THURSDAY 28 SEP 2023 10:11 AM


Benedikt Ilg, CEO and founder of Flip, considers how technology is helping to overcome language barriers across HR and communications.

It’s hard to believe that another year is almost coming to an end, and it is fair to say that the last few months have been challenging in many respects. Globally, we are still managing the after effects of COVID-19, the Ukraine-Russia crisis rages on, the cost of electricity has reached record highs and climate change has wreaked havoc worldwide. The technology industry has been similarly rocked, with global supply shortages and rampant cyber security attacks, but it has also been eight months of innovation, new discoveries and dizzyingly accelerated progress. Multiple industries worldwide have been boosted by AI, machine learning and mass digitalisation, with more office based-employees enjoying a healthier life/work balance than ever before. Despite the innovation and improvements however, a massive cohort of workers have been left out in the cold. Frontline and deskless workers – those who don’t work in front of a computer and whose roles demanded they turn up, in-person, for work – have been neglected in the midst of a hugely progressive period, and it’s high time we rectified this.

The 2022 World Migration Report shows that there were over 281 million people living abroad in 2020. Why, therefore, in this decade of virtually unlimited technological innovation, are language barriers hindering not only the employee, but the HR and communication departments designed to ease the transition process and promote productivity and progress? The process of creating a standard for frontline workers, in which they experience the same advancement and networking opportunities as their computer-based counterparts, is not as complicated as you might think. Take for example, the utilisation of an inclusive, company-wide app, that offers real-time translation services, breaking down language barriers and facilitating seamless communication among individuals with different language backgrounds. By leveraging technology, organisations can empower frontline workers to communicate effectively and participate fully in team discussions and collaborations. This goes a long way to mitigating what we call a workplace silo, whereby individual departments store information internally, failing to communicate amongst each other and effectively disenfranchising themselves from wider corporate engagement.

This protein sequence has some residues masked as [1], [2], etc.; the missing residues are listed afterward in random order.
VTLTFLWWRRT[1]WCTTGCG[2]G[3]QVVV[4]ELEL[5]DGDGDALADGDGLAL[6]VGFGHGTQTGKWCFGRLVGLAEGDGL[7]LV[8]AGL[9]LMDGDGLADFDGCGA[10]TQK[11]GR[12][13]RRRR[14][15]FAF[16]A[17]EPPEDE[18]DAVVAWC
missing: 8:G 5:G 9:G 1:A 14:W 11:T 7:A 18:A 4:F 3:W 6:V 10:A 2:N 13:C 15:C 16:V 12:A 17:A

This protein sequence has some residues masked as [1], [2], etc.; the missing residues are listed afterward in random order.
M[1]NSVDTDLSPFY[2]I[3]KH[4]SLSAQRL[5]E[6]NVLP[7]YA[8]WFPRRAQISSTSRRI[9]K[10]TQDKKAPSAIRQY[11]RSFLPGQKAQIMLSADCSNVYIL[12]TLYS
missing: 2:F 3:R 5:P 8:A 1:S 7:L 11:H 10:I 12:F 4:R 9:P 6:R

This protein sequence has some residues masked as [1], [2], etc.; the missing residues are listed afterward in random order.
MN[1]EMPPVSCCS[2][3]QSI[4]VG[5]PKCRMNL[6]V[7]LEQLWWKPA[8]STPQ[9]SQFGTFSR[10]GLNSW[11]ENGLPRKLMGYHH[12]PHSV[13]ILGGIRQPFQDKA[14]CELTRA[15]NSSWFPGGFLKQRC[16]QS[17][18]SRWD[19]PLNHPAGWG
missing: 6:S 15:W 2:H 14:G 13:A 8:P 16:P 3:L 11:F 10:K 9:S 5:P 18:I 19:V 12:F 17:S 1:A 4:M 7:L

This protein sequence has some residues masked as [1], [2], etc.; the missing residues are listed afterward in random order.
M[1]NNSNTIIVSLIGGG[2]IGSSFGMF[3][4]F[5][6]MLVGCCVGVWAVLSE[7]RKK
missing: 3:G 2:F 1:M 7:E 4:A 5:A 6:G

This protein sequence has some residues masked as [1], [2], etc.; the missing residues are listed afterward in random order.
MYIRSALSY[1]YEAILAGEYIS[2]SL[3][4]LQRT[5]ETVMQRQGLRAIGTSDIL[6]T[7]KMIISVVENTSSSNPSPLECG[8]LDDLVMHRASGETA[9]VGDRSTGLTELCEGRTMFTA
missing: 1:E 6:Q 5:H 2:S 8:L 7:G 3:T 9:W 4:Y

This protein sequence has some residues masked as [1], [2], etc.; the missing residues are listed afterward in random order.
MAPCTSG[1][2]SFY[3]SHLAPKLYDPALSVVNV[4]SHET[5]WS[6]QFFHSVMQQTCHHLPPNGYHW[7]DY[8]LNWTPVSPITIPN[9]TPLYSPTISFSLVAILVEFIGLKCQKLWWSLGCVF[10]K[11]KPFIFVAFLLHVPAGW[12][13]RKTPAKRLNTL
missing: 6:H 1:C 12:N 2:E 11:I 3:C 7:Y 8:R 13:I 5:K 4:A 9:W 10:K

Similarly, e-learning platforms, suggested by HR and shared through joint channels, offer non-native speakers the chance to improve their communication skills, positively impacting their contribution to the working environment, their engagement with peers, and increasing the likelihood of advancing internally within the organisation. In-app translation features, within e-learning platforms, are a game-changer for HR and communications departments, as they empower the sector to upskill and re-skill the workforce, whilst also broadening the talent pool when hiring. The blue-collar workspace is under a great deal of pressure due to labour shortages and dispersed workplaces following the pandemic, and for HR departments worldwide, it has become difficult to source qualified frontline workers, who are often business critical. A diverse workforce is becoming increasingly advantageous in today’s complex labour market, and language barriers should not stand in the way of HR and communications departments, in the quest to build a fully rounded team, indicative of the multi-faceted world in which we live. 

Lastly, machine learning and natural language processing tools have the potential to irrevocably alter HR and communications, for the better. Though the technology has a bit of a way to go, the provision of foundational digital infrastructure, machine learning, as well as AI tools, are a likely future for most industries. These AI-driven solutions can recognise language patterns, structure and meaning, providing the user with real-time, accurate translation. For HR and communications teams, this means clearer interaction with fellow employees, a reduction in the potential risk of working the floor in a labour-intensive role, and even more effective conflict mitigation. 

The future, with all its technological advancements, is a bright one, but in the present, frontline workers are still largely ignored by the corporations and ultimately the HR and communications departments that are supposed to support them. The technology to revolutionise frontline work and the HR and communications sectors exists. It’s up to us to start laying the base for digitalisation in the frontline and begin  implementing it.